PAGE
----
Million-dollar question in the world of Islam


 SEP 20, 2022 –

Illustration edited by Büşra Öztürk.

Illustration edited by Büşra Öztürk.

‘From religious scholars to academia, from politicians to artists, every segment in a Muslim society should have the capability to gather all reasonable colors under a single Islamic roof and build a consistent identity’


Currently, there is an ontological schism plaguing Muslim self-identification. In every region, Muslim nations are dogged with the common problem of interpreting, building and embracing their authentic identity since some are stuck between the West-East dichotomy. Others have fallen into the trap of the wave of incoherent identities. The latter is related to the gap between belief and practice, as Muslim nations remain true believers of their faith but fail to adopt a coherent identity and lifestyle. The level of ambiguity and inconsistency in identities is so high that nations have trouble communicating effectively, becoming more engaged in bilateral relations or further developing bonds in every sphere.

Individually, socially and philosophically speaking, modernism is the source of this ambivalence, while “post-truth,” a trendy product for the world, also sponsors the said evolution. In this age, humankind’s common principles – be it ethics, aesthetics, etiquette or religious norms – are not accepted as common or as principles at all. It is a dystopic space and time, where identities are dispersed, mediocre and almost extinct. Just like others, Muslims have their share of this reality. In the midst of this, nations have no other option but to remember their glorious self. Well, what else can they do?

To protect their past, present and future, just as every Islamic school and branch, from the golden age of the religion to the following periods, today’s Muslim nations need to first ask and then answer the million-dollar question: “Who are we?” Unfortunately, the answer that “we are Muslim” falls short here, as every “Muslim” nation is already “Muslim.” But, what kind of Muslim are we talking about here?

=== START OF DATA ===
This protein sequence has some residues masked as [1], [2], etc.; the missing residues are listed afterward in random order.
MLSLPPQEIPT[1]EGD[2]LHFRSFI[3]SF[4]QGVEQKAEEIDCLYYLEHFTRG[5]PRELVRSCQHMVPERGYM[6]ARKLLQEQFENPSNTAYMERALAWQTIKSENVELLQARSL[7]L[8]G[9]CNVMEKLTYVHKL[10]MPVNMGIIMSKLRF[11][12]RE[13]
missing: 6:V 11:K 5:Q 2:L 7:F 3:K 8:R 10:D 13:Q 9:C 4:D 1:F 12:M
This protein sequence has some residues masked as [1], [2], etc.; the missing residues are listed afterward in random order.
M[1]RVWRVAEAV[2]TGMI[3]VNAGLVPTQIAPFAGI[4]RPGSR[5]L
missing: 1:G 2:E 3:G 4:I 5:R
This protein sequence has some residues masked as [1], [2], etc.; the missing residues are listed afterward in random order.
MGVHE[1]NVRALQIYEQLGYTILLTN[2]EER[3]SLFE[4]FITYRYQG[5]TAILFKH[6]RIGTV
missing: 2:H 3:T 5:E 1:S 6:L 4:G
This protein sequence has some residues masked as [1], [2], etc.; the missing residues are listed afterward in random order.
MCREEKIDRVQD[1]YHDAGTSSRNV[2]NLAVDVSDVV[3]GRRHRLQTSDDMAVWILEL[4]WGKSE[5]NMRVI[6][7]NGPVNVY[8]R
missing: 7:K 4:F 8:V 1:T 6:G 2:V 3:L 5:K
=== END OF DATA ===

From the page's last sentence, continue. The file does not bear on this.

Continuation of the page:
Simply put, based on the Quran, sunnah (sayings and practices of the Prophet Muhammad), ijma (consensus) and qiyas (analogy), the religion of Islam draws a general framework for nations and guides them to build a particularly well-organized and developed society. So far, every civilization has tried a different path to embracing and adopting Islamic understanding and lifestyle. However, that never turned into reality as societies lived in parallel with their authentic real identities. In other words, as the great Sufi philosopher Mevlana Jalaluddin Rumi said, people in general “either exist as they were or be as they looked.” Of course, the exception proves the rule. Even in communities where extremist theories were practiced, it was known that they were extremists.

With the Ottomans, for another example, the state would rule all of its geographies with its unique combination of customs, traditions and the norms of Islam. Alternatively, if a community in a local town followed the school of Muhyiddin Ibn Arabi, a prominent Sufi scholar and polymath of Islamic thought who lived between 1165 and 1240, it was widely known as unusual.

However, on an individual or national level, the clarity was replaced with ambivalence, which is one of the root causes of several problems Muslim nations face. During my academic working life and official duties abroad, I have observed how this problem has eroded the communication bonds between societies. The more people have become incoherent, the more the disunity has peaked and the relationships have been eradicated.

As mentioned in my previous piece, a concept like identity is bonded with the determination of a paradigm that the very concept of identity belongs to. Unless a paradigm is irrelevant to the concept, you cannot build or revive an identity. It is like methodology 101. Muslim nations face the lack of a methodology that can produce their own paradigms. From religious scholars to academia, from politicians to artists, every segment in a Muslim society should have the capability to gather all reasonable colors under a single Islamic roof and build a consistent identity. Then, an answer to the million-dollar question can be found. Otherwise, the nations are doomed to face identity-related problems.


Professor, director general of the Research Centre for Islamic History, Art and Culture (IRCICA)


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